Blight club: Britain's ugliest buildings

Following the architect Cameron Sinclair's introduction of the Dead Prize, an award for ugly buildings, John Rentoul reflects on some of the biggest blots on the UK landscape
eBay's enduring appeal: Online auction site is still the UK's most popular e-commerce retailer

eBay's enduring appeal

The online auction site is still the UK's most popular e-commerce site
Culture Minister Ed Vaizey: ‘lack of ethnic minority and black faces on TV is weird’

'Lack of ethnic minority and black faces on TV is weird'

Culture Minister Ed Vaizey calls for immediate action to address the problem
Artist Olafur Eliasson's latest large-scale works are inspired by the paintings of JMW Turner

Magic circles: Artist Olafur Eliasson

Eliasson's works will go alongside a new exhibition of JMW Turner at Tate Britain. He tells Jay Merrick why the paintings of his hero are ripe for reinvention
Josephine Dickinson: 'A cochlear implant helped me to discover a new world of sound'

Josephine Dickinson: 'How I discovered a new world of sound'

After going deaf as a child, musician and poet Josephine Dickinson made do with a hearing aid for five decades. Then she had a cochlear implant - and everything changed
Greggs Google fail: Was the bakery's response to its logo mishap a stroke of marketing genius?

Greggs gives lesson in crisis management

After a mishap with their logo, high street staple Greggs went viral this week. But, as Simon Usborne discovers, their social media response was anything but half baked
Matthew McConaughey has been singing the praises of bumbags (shame he doesn't know how to wear one)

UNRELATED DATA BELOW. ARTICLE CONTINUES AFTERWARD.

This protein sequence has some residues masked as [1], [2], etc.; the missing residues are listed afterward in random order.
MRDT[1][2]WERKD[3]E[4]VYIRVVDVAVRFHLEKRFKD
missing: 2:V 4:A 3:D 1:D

Matthew McConaughey sings the praises of bumbags

Shame he doesn't know how to wear one. Harriet Walker explains the dos and don'ts of fanny packs
7 best quadcopters and drones

Flying fun: 7 best quadcopters and drones

From state of the art devices with stabilised cameras to mini gadgets that can soar around the home, we take some flying objects for a spin
Joey Barton: ‘I’ve been guilty of getting a bit irate’

Joey Barton: ‘I’ve been guilty of getting a bit irate’

The midfielder returned to the Premier League after two years last weekend. The controversial character had much to discuss after his first game back
Andy Murray: I quit while I’m ahead too often

Andy Murray: I quit while I’m ahead too often

British No 1 knows his consistency as well as his fitness needs working on as he prepares for the US Open after a ‘very, very up and down’ year
Ferguson: In the heartlands of America, a descent into madness

A descent into madness in America's heartlands

David Usborne arrived in Ferguson, Missouri to be greeted by a scene more redolent of Gaza and Afghanistan
BBC’s filming of raid at Sir Cliff’s home ‘may be result of corruption’

BBC faces corruption allegation over its Sir Cliff police raid coverage

Reporter’s relationship with police under scrutiny as DG is summoned by MPs to explain extensive live broadcast of swoop on singer’s home